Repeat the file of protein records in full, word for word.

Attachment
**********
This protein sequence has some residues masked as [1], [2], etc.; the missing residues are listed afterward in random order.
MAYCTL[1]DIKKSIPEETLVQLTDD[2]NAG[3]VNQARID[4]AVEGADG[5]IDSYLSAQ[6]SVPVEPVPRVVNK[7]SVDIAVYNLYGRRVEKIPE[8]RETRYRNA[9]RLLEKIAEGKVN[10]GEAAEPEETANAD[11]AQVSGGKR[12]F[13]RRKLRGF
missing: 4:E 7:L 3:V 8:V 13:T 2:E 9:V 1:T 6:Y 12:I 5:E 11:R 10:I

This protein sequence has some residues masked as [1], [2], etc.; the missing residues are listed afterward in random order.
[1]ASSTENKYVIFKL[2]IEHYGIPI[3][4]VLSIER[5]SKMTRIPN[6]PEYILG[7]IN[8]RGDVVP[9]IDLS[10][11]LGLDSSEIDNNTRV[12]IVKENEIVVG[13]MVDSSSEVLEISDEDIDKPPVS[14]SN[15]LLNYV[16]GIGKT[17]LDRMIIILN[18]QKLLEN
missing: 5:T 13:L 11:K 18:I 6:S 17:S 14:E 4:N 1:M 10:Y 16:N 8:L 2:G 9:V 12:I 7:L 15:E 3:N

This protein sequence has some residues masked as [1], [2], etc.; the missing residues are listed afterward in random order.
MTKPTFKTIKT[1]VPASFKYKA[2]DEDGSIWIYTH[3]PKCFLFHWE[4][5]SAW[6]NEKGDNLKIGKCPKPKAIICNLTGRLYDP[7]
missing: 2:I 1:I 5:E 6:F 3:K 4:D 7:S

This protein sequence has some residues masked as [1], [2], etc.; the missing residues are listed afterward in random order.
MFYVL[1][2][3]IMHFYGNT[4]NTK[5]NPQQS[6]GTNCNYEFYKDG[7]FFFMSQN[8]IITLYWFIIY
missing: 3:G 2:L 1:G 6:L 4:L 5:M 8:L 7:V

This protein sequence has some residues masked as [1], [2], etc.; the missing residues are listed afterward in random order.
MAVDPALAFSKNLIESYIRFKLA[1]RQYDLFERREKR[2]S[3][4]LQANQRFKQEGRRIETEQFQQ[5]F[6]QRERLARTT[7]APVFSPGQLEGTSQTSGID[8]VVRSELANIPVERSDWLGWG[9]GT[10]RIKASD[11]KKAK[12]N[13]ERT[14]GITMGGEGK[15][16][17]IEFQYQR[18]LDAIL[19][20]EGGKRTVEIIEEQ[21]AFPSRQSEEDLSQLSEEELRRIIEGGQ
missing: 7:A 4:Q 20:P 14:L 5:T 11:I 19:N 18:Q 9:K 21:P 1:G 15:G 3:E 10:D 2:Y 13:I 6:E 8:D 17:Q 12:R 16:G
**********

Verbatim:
This protein sequence has some residues masked as [1], [2], etc.; the missing residues are listed afterward in random order.
MAYCTL[1]DIKKSIPEETLVQLTDD[2]NAG[3]VNQARID[4]AVEGADG[5]IDSYLSAQ[6]SVPVEPVPRVVNK[7]SVDIAVYNLYGRRVEKIPE[8]RETRYRNA[9]RLLEKIAEGKVN[10]GEAAEPEETANAD[11]AQVSGGKR[12]F[13]RRKLRGF
missing: 4:E 7:L 3:V 8:V 13:T 2:E 9:V 1:T 6:Y 12:I 5:E 11:R 10:I

This protein sequence has some residues masked as [1], [2], etc.; the missing residues are listed afterward in random order.
[1]ASSTENKYVIFKL[2]IEHYGIPI[3][4]VLSIER[5]SKMTRIPN[6]PEYILG[7]IN[8]RGDVVP[9]IDLS[10][11]LGLDSSEIDNNTRV[12]IVKENEIVVG[13]MVDSSSEVLEISDEDIDKPPVS[14]SN[15]LLNYV[16]GIGKT[17]LDRMIIILN[18]QKLLEN
missing: 5:T 13:L 11:K 18:I 6:S 17:S 14:E 4:N 1:M 10:Y 16:N 8:L 2:G 9:V 12:I 7:L 15:E 3:N

This protein sequence has some residues masked as [1], [2], etc.; the missing residues are listed afterward in random order.
MTKPTFKTIKT[1]VPASFKYKA[2]DEDGSIWIYTH[3]PKCFLFHWE[4][5]SAW[6]NEKGDNLKIGKCPKPKAIICNLTGRLYDP[7]
missing: 2:I 1:I 5:E 6:F 3:K 4:D 7:S

This protein sequence has some residues masked as [1], [2], etc.; the missing residues are listed afterward in random order.
MFYVL[1][2][3]IMHFYGNT[4]NTK[5]NPQQS[6]GTNCNYEFYKDG[7]FFFMSQN[8]IITLYWFIIY
missing: 3:G 2:L 1:G 6:L 4:L 5:M 8:L 7:V

This protein sequence has some residues masked as [1], [2], etc.; the missing residues are listed afterward in random order.
MAVDPALAFSKNLIESYIRFKLA[1]RQYDLFERREKR[2]S[3][4]LQANQRFKQEGRRIETEQFQQ[5]F[6]QRERLARTT[7]APVFSPGQLEGTSQTSGID[8]VVRSELANIPVERSDWLGWG[9]GT[10]RIKASD[11]KKAK[12]N[13]ERT[14]GITMGGEGK[15][16][17]IEFQYQR[18]LDAIL[19][20]EGGKRTVEIIEEQ[21]AFPSRQSEEDLSQLSEEELRRIIEGGQ
missing: 7:A 4:Q 20:P 14:L 5:T 11:I 19:N 18:Q 9:K 21:P 1:G 15:G 3:E 10:D 2:Y 13:I 6:E 8:D 17:Q 12:R 16:G